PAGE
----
It’s no surprise to say that rents in the District are high, but if it feels like they’ve been getting especially high lately, it’s because they have. An analysis of Census and American Community Survey data from the past decade reveals that the median contract rent in the District has risen 52 percent in inflation-adjusted dollars since 2000. That’s compared with only an 8 percent rise nationally, as this chart shows:
These numbers only represent the median in the whole city, and surely some neighborhoods are more expensive than others. But data limitations make it difficult to pinpoint exactly what’s happening in individual neighborhoods.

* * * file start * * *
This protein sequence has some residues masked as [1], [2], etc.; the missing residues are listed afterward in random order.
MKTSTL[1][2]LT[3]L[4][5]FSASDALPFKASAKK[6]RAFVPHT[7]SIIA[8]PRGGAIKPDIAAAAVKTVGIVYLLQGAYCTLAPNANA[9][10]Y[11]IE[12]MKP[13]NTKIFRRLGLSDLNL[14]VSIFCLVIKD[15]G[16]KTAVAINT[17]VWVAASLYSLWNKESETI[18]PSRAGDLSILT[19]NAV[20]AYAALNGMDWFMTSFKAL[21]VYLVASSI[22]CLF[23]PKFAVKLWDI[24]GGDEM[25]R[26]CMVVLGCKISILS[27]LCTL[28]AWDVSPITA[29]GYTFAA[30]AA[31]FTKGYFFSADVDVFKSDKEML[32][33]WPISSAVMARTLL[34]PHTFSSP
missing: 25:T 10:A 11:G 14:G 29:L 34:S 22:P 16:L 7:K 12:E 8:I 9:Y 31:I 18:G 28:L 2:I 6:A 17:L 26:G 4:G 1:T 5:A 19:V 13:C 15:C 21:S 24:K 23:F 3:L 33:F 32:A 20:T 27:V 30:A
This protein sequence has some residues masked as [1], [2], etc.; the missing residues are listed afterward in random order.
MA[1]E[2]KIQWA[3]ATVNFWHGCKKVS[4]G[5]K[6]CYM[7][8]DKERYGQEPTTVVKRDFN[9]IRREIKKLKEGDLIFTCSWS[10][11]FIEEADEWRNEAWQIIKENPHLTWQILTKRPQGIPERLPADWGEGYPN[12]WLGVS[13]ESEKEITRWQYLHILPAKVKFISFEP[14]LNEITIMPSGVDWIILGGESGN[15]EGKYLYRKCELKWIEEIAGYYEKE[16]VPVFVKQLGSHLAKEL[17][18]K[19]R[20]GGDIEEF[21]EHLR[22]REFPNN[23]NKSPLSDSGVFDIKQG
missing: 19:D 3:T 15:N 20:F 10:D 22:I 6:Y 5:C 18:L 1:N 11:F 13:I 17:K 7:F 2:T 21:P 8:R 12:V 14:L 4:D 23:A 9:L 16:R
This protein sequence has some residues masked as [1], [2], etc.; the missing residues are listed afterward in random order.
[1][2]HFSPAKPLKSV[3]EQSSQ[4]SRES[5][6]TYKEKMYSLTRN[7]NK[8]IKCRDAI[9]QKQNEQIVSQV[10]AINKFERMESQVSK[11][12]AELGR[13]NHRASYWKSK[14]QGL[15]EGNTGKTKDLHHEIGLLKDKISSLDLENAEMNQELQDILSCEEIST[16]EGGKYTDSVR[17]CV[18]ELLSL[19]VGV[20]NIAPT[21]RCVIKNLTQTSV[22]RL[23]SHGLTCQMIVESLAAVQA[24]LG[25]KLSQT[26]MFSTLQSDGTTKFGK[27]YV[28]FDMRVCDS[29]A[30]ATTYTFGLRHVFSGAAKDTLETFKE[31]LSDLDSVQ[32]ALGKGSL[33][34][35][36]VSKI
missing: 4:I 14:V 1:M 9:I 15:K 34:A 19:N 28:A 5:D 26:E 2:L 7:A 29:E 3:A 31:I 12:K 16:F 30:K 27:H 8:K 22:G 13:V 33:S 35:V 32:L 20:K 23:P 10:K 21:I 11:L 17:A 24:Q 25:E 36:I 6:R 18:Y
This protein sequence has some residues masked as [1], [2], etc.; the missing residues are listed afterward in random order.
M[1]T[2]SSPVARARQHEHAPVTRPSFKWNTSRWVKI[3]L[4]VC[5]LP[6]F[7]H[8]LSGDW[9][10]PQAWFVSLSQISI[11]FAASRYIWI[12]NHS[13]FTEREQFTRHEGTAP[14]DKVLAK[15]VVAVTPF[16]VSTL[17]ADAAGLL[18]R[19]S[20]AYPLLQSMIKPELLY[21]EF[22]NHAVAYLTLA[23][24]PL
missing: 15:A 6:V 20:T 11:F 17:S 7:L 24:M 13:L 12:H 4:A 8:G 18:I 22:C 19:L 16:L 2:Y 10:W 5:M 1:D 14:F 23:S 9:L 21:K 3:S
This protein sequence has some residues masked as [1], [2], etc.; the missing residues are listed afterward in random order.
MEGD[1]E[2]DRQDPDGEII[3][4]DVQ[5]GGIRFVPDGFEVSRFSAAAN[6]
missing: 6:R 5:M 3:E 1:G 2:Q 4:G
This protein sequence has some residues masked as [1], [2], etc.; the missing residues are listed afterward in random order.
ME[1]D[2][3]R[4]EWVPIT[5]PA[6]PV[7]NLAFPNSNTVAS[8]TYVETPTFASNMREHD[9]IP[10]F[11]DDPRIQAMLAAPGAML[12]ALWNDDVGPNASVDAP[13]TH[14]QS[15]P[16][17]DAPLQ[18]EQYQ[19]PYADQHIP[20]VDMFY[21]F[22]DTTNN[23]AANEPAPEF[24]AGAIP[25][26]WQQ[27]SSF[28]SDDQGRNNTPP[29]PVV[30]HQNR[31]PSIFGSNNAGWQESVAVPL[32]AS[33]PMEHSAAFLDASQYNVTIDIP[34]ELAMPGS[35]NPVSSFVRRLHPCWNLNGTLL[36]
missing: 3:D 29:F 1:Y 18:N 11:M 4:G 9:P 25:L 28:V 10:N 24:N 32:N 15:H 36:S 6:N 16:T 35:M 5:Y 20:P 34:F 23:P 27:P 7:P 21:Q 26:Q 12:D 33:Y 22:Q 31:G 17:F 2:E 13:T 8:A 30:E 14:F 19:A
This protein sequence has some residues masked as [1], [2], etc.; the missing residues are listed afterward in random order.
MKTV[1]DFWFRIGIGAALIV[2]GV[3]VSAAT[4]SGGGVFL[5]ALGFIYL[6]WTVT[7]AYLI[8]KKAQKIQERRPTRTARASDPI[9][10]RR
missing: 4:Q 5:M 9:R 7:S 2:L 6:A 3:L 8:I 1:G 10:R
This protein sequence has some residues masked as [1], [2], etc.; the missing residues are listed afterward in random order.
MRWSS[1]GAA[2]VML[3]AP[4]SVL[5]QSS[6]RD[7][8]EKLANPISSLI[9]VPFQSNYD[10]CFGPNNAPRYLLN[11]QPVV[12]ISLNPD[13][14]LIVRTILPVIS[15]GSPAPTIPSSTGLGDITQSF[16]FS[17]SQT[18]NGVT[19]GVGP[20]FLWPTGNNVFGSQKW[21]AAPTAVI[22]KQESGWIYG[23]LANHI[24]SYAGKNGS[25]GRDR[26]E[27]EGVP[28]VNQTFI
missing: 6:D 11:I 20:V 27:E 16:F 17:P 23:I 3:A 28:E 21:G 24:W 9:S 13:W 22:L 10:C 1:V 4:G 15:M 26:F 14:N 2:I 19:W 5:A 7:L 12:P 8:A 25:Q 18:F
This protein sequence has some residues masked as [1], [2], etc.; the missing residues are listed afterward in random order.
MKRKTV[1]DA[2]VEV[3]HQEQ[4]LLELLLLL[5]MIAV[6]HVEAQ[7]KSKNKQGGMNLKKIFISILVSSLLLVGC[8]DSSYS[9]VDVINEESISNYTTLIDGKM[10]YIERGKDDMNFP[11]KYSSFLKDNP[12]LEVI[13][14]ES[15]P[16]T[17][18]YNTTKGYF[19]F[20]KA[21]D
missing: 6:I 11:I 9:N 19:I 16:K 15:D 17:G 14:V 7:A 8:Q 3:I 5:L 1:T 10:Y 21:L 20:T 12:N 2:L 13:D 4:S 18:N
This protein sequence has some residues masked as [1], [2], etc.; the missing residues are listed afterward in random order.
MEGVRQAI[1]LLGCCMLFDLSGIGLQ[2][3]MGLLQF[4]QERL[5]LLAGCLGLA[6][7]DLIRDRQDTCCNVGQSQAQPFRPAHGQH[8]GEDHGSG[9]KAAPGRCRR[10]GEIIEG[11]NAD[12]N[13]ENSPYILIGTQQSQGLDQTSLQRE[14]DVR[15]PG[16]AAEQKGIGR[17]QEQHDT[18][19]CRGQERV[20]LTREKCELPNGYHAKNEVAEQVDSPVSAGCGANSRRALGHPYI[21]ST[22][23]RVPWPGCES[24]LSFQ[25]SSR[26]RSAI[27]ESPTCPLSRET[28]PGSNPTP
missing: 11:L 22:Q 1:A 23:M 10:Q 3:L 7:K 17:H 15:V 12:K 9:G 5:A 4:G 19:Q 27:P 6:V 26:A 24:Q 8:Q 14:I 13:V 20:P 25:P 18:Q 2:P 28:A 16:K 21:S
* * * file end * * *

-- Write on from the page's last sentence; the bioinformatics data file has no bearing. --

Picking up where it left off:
What’s driving D.C.’s rental trend is less clear. A few leading theories include heightened demand for city-living, a strong local economy and a more transient population that’s not interested in buying, compared with other cities. Whatever the case, it’s clear that the District’s rents are definitely trending upward.
Rob Pitingolo blogs at Extraordinary Observations. The Local Blog Network is a group of bloggers from around the D.C. region who have agreed to make regular contributions to All Opinions Are Local.